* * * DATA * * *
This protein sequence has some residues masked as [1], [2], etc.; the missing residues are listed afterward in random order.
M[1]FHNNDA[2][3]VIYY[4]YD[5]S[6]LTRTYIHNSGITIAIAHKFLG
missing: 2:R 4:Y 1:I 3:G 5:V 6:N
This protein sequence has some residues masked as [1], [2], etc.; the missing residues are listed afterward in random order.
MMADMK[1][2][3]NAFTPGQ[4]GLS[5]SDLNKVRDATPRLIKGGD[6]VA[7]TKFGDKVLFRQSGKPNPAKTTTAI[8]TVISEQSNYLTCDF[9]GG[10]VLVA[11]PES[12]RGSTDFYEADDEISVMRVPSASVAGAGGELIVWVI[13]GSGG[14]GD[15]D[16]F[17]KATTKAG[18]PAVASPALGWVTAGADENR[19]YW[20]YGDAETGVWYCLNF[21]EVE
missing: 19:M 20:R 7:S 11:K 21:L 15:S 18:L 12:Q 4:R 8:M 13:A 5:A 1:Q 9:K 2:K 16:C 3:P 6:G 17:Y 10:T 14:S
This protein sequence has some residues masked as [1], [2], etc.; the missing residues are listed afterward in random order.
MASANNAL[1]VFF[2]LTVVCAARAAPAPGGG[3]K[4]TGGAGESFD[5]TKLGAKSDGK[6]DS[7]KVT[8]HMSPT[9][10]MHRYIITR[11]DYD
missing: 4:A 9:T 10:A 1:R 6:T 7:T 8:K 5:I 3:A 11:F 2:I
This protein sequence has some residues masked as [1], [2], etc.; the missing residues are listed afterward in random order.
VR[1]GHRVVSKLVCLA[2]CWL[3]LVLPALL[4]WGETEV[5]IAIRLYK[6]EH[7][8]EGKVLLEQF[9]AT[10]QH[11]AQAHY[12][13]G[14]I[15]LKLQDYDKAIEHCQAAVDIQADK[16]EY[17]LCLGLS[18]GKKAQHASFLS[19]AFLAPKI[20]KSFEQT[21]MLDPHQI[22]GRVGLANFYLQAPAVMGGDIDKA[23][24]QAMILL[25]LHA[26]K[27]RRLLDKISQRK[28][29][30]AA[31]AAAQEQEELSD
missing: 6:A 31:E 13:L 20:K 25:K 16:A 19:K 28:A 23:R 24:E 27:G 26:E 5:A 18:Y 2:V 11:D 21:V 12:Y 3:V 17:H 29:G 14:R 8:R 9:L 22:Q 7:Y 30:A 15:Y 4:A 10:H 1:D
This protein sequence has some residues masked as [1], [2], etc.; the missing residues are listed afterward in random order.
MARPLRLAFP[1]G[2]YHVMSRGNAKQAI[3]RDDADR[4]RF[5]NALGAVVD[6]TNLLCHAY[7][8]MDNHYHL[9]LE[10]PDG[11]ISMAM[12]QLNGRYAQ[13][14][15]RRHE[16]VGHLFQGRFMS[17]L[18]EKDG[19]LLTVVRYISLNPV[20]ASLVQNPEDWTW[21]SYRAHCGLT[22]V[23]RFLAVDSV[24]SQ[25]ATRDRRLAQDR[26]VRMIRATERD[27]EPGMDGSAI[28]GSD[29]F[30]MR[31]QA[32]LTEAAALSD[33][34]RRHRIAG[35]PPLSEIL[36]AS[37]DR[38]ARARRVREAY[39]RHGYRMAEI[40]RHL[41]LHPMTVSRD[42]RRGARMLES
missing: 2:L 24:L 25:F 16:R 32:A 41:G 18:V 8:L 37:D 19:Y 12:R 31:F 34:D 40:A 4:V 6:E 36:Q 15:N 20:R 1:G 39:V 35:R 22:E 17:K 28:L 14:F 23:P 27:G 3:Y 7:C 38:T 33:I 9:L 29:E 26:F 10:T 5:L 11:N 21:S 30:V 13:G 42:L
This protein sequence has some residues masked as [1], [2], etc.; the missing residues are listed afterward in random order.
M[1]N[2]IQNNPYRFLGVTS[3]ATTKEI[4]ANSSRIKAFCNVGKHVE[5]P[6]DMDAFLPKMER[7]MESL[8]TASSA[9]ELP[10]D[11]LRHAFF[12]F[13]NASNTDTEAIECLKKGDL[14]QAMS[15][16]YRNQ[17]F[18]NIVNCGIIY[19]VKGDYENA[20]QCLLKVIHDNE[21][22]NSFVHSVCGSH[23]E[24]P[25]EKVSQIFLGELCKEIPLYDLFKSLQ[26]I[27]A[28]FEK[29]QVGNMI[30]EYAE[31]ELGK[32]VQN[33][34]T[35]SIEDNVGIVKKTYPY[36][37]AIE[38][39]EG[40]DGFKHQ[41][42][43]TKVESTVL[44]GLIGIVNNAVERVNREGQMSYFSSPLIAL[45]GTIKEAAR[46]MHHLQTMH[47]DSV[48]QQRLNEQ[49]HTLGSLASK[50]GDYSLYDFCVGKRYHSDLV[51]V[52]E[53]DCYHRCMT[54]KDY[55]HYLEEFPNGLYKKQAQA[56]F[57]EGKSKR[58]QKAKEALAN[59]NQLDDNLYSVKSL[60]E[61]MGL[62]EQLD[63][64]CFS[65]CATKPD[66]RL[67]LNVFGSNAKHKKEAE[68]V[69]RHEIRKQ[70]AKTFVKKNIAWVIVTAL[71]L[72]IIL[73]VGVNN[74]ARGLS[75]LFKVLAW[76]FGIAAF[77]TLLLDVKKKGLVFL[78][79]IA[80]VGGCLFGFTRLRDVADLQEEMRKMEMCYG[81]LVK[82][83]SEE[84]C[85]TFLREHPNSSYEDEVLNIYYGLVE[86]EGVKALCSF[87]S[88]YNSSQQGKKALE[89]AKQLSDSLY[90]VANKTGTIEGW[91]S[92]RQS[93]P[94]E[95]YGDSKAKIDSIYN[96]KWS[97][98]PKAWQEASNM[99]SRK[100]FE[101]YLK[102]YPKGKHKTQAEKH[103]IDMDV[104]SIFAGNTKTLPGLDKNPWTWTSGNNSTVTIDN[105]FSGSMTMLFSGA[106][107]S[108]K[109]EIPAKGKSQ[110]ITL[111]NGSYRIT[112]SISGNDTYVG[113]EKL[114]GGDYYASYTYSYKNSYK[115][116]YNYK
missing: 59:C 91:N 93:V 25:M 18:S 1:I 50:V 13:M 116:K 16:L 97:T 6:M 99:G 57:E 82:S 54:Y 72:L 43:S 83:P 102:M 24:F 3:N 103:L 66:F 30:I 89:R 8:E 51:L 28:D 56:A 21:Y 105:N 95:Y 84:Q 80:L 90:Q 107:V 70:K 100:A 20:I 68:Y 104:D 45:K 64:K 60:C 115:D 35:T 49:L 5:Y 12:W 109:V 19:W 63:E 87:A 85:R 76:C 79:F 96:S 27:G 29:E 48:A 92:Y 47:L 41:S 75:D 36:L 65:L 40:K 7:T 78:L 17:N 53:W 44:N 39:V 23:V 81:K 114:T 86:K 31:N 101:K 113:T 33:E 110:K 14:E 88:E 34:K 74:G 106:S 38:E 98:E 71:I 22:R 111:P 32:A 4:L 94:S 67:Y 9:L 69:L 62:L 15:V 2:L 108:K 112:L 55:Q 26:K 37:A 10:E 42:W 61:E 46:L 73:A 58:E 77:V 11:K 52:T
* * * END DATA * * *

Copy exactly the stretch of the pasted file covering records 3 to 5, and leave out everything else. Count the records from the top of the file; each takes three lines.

This protein sequence has some residues masked as [1], [2], etc.; the missing residues are listed afterward in random order.
MASANNAL[1]VFF[2]LTVVCAARAAPAPGGG[3]K[4]TGGAGESFD[5]TKLGAKSDGK[6]DS[7]KVT[8]HMSPT[9][10]MHRYIITR[11]DYD
missing: 4:A 9:T 10:A 1:R 6:T 7:T 8:K 5:I 3:A 11:F 2:I
This protein sequence has some residues masked as [1], [2], etc.; the missing residues are listed afterward in random order.
VR[1]GHRVVSKLVCLA[2]CWL[3]LVLPALL[4]WGETEV[5]IAIRLYK[6]EH[7][8]EGKVLLEQF[9]AT[10]QH[11]AQAHY[12][13]G[14]I[15]LKLQDYDKAIEHCQAAVDIQADK[16]EY[17]LCLGLS[18]GKKAQHASFLS[19]AFLAPKI[20]KSFEQT[21]MLDPHQI[22]GRVGLANFYLQAPAVMGGDIDKA[23][24]QAMILL[25]LHA[26]K[27]RRLLDKISQRK[28][29][30]AA[31]AAAQEQEELSD
missing: 6:A 31:E 13:L 20:K 25:K 16:A 19:K 28:A 23:R 24:E 27:G 26:E 5:A 18:Y 2:V 11:D 21:V 12:Y 3:V 17:H 29:G 14:R 8:R 9:L 22:Q 7:Y 30:A 15:Y 4:A 10:H 1:D
This protein sequence has some residues masked as [1], [2], etc.; the missing residues are listed afterward in random order.
MARPLRLAFP[1]G[2]YHVMSRGNAKQAI[3]RDDADR[4]RF[5]NALGAVVD[6]TNLLCHAY[7][8]MDNHYHL[9]LE[10]PDG[11]ISMAM[12]QLNGRYAQ[13][14][15]RRHE[16]VGHLFQGRFMS[17]L[18]EKDG[19]LLTVVRYISLNPV[20]ASLVQNPEDWTW[21]SYRAHCGLT[22]V[23]RFLAVDSV[24]SQ[25]ATRDRRLAQDR[26]VRMIRATERD[27]EPGMDGSAI[28]GSD[29]F[30]MR[31]QA[32]LTEAAALSD[33][34]RRHRIAG[35]PPLSEIL[36]AS[37]DR[38]ARARRVREAY[39]RHGYRMAEI[40]RHL[41]LHPMTVSRD[42]RRGARMLES
missing: 2:L 24:L 25:F 16:R 32:A 41:G 18:V 8:L 37:D 19:Y 12:R 31:F 34:D 40:A 4:V 6:E 36:Q 15:N 20:R 1:G 39:V 35:R 22:E 17:K 28:L 14:F 23:P 27:G 3:Y 7:C 38:T 33:I 9:L 29:E 26:F 10:T 5:L 11:N 21:S 30:V 13:G 42:L